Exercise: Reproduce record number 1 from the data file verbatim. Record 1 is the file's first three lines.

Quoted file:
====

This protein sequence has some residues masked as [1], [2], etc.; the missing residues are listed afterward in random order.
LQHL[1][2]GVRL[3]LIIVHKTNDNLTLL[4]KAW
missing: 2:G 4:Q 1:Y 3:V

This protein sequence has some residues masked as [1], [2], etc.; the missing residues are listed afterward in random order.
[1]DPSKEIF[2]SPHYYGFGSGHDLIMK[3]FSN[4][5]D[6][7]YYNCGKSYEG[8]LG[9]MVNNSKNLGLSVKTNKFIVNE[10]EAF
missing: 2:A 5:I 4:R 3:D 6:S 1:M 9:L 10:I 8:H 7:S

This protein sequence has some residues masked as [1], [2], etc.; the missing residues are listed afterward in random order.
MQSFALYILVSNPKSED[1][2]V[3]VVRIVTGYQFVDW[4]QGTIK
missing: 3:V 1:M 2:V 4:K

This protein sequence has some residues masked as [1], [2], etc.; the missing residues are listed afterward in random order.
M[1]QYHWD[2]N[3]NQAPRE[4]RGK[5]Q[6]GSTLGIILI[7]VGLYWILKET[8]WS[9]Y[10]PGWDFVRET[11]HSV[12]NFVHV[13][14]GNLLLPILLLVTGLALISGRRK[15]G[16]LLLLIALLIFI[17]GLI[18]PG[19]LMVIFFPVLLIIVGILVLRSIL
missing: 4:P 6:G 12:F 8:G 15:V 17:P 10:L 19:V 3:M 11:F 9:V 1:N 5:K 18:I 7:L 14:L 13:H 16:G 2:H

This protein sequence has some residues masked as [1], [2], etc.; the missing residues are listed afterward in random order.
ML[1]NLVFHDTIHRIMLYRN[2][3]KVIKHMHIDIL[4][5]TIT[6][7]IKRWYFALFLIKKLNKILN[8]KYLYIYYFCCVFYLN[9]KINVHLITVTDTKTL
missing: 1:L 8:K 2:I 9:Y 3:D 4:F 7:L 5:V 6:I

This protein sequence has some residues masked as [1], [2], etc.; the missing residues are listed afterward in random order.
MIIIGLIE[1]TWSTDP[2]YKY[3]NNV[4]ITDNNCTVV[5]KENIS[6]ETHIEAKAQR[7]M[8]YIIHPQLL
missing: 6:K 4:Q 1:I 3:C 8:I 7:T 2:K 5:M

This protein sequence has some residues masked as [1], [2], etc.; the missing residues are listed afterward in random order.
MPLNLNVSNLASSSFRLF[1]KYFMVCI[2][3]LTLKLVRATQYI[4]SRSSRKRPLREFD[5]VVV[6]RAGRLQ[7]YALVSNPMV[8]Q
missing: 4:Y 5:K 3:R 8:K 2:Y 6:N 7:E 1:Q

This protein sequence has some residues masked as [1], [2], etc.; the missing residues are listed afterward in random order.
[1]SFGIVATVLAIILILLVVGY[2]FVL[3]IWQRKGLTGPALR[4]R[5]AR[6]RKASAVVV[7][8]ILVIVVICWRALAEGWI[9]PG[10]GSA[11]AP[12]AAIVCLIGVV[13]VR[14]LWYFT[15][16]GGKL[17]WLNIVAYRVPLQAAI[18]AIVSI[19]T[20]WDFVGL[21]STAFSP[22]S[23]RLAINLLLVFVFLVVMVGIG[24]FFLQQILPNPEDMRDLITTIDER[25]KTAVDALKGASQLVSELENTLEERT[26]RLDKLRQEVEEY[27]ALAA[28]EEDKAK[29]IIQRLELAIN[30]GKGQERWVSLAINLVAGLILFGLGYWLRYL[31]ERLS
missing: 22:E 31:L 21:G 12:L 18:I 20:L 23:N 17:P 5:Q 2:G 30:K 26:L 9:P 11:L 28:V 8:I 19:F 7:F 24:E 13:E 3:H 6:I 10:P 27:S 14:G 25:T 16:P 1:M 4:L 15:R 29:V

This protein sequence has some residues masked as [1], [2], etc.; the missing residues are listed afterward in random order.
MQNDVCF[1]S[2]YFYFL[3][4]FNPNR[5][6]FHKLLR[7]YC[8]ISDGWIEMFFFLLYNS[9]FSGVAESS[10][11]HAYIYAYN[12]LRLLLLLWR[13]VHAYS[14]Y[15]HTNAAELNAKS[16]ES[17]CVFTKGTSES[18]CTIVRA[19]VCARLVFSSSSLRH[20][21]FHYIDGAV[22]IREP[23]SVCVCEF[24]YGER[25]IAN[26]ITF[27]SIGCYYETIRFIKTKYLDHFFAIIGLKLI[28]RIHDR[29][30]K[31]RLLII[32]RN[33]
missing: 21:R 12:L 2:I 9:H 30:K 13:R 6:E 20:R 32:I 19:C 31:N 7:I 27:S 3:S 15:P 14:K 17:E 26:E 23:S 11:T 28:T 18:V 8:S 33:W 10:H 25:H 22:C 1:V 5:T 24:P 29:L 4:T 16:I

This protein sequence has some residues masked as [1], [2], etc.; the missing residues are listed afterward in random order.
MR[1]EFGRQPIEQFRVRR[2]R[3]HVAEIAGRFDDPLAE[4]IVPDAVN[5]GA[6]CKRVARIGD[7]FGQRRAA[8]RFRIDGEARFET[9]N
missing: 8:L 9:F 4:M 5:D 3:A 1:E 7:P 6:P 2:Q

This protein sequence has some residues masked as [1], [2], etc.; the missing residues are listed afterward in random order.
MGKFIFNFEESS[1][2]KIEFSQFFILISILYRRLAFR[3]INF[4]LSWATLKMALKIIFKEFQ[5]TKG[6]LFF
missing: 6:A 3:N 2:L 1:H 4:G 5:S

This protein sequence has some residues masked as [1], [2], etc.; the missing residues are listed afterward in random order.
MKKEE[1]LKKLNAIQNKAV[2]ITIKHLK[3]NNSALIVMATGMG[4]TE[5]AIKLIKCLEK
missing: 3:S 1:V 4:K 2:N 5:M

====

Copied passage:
This protein sequence has some residues masked as [1], [2], etc.; the missing residues are listed afterward in random order.
LQHL[1][2]GVRL[3]LIIVHKTNDNLTLL[4]KAW
missing: 2:G 4:Q 1:Y 3:V